4. Cheapness. According to the British government’s own study, though a state monopoly roll out might take longer, it is the only format that delivers 100% coverage and costs £20bn compared to £33bn through the “enhanced competition” model the Tories preferred (kind of giving away the weird outcome of “competition” in a rigged neoliberal market).

And though it is not communism, this is no longer business as usual for Labour. 

epaulo13 epaulo13's picture

..finally on broadband

quote:

This move ticks all those boxes.

It provides a universal basic service for free. It reduces the cost of reproducing labour power. It abolishes several rent-seeking business models. And it equalises access to fibre to all citizens, benefiting the poor and isolated rural and coastal communities.

The elite have derided the move, saying it will cost too much money, expropriate investors etc etc. But it is massively popular - whatever tonight’s oligarch-owned Evening Standard says….

NDPP

This 'Brexit Election' Exposes Britain's Political Malaise

https://www.thefullbrexit.com/brexit-election

"...To shore up the pre-Brexit ancien regime, Remainers have constantly belittled the rationality and capacity of ordinary voters while also depicting lurid scenarios of a post-Brexit future, featuring economic collapse, racist authoritarianism, imperial nostaligia, permanent austerity and rapacious American corporations.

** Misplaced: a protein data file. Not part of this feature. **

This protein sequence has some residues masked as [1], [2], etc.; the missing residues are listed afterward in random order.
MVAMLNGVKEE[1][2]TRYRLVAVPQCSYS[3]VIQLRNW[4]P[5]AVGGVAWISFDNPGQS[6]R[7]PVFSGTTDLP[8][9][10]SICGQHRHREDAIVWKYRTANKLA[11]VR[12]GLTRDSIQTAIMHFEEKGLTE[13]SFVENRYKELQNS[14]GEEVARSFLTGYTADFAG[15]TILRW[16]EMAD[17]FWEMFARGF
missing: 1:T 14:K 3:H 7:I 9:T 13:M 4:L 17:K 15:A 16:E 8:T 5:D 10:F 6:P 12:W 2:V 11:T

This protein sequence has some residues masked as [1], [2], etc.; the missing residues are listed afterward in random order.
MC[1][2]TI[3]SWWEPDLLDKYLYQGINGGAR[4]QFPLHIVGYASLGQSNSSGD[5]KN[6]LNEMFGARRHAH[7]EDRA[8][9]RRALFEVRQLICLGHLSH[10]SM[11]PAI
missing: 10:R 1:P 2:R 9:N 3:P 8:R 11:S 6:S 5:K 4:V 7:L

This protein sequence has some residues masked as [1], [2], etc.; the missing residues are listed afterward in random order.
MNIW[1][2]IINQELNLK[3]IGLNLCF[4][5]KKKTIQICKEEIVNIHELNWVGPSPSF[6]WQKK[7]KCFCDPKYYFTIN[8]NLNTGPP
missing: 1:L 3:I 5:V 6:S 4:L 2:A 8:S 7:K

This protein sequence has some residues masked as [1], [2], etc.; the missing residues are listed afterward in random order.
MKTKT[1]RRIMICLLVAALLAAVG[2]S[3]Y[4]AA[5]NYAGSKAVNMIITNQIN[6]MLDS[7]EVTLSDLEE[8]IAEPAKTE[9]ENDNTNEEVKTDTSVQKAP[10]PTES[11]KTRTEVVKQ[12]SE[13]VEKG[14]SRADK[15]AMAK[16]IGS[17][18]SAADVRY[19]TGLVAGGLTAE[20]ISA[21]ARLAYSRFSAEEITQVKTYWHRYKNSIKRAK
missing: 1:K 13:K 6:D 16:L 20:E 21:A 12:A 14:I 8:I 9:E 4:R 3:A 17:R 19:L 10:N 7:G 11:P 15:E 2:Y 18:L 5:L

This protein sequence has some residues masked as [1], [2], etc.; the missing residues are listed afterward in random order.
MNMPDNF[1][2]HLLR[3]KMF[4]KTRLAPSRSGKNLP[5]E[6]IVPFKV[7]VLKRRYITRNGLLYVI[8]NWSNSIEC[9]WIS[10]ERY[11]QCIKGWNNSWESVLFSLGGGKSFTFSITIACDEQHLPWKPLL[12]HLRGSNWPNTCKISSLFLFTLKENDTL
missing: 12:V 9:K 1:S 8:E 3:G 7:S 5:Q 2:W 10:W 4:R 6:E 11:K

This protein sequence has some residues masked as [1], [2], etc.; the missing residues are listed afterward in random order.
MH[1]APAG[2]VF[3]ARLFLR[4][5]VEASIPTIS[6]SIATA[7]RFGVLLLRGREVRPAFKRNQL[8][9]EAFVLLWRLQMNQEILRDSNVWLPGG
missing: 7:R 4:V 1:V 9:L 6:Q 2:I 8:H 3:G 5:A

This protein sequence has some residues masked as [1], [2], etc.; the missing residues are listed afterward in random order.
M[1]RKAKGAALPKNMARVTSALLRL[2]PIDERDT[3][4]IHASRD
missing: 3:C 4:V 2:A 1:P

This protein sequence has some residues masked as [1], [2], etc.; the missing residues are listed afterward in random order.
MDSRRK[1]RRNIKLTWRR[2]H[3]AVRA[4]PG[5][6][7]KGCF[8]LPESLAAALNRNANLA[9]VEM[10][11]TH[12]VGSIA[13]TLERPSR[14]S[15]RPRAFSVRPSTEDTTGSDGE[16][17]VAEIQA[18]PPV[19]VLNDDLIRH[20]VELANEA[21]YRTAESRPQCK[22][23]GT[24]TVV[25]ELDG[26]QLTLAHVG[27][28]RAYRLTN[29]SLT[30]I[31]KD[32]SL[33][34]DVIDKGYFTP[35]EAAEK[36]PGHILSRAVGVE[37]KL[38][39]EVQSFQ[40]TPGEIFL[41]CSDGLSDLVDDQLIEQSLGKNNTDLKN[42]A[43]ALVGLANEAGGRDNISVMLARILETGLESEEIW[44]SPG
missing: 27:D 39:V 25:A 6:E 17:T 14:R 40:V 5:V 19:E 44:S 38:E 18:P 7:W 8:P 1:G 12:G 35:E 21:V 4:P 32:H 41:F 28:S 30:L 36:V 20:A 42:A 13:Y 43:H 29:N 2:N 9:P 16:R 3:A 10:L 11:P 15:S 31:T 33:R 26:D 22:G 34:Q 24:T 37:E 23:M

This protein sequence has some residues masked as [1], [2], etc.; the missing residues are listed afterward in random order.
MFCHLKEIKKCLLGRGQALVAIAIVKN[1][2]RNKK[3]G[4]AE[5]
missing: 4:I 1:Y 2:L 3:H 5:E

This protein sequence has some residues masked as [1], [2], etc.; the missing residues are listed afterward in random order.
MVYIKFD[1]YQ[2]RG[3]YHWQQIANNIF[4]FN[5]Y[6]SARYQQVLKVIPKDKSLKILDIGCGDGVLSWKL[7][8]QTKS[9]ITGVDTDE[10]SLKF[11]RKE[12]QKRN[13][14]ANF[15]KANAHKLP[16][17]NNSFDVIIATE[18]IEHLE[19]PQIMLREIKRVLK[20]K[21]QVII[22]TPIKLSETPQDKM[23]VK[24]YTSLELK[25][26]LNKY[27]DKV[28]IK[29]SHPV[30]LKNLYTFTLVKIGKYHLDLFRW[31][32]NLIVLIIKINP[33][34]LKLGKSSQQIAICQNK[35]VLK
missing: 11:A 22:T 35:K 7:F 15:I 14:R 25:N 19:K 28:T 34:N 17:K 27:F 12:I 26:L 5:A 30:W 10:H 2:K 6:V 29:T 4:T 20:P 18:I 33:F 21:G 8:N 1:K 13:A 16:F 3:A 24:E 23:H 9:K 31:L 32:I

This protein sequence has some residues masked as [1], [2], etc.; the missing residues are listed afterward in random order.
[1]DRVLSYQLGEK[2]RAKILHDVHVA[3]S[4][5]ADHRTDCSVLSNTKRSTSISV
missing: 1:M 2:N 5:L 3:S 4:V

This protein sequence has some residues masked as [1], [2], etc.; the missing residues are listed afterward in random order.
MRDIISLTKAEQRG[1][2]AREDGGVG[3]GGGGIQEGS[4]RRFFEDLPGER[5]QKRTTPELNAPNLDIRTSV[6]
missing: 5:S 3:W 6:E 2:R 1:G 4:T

Ironically, for all that pro-Remain campaigners have fulminated against Brexiteer 'fascism' and demagogy, it is the campaign for a 'People's Vote' - another referendum - that has ensnared British politics in a raucous plebiscitory populism, awash with menacing visions of dystopia, xenophobic rumours of foreign subversion and conspiracy theories of 'dark money' and 'Russian bots'. While they ludicrously accuse their rivals of seeking to restore the vanished glories of the British Empire, their no less fantastical aim is to restore the lost status-quo of 23 June, 2016.

The major factor weighing down the Labour Party's comparative political ambition is its inability to translate the democratic mandate embodied in the Brexit vote into national political renewal, as it seeks instead to reverse Brexit through another referendum after negotiating a new deal with Brussels. At best this means deferring the enactment of the Brexit referendum, prolonging the democratic purgatory we have been in since 2016. At worse, it will result in the squelching of a democratic revolt that Labour's radicals ought instead to have harnessed to their transformative agenda.

Instead, the leadership has caved to the Europhilic, professional middle-class membership, which chafes against the democratic demands of Labour's working class voters. Labour's spending splurge is intended to compensate for the negation of Brexit. Ironically, however, Labour's economic vision is subject to precisely the same opportunistic scare-mongering from empoyers and the business press that Labour Party supporters themselves happily indulge when attacking Brexit..."

JKR

josh wrote:

It's Zionists, not Jews. 

The words used in the quote were "blame it on those Jews."

JKR

NDPP wrote:

Take it up with Prof Finkelstein.

He's posting on Babble? Maybe we should also blame that on "those Jews?"

Ken Burch

JKR wrote:

NDPP wrote: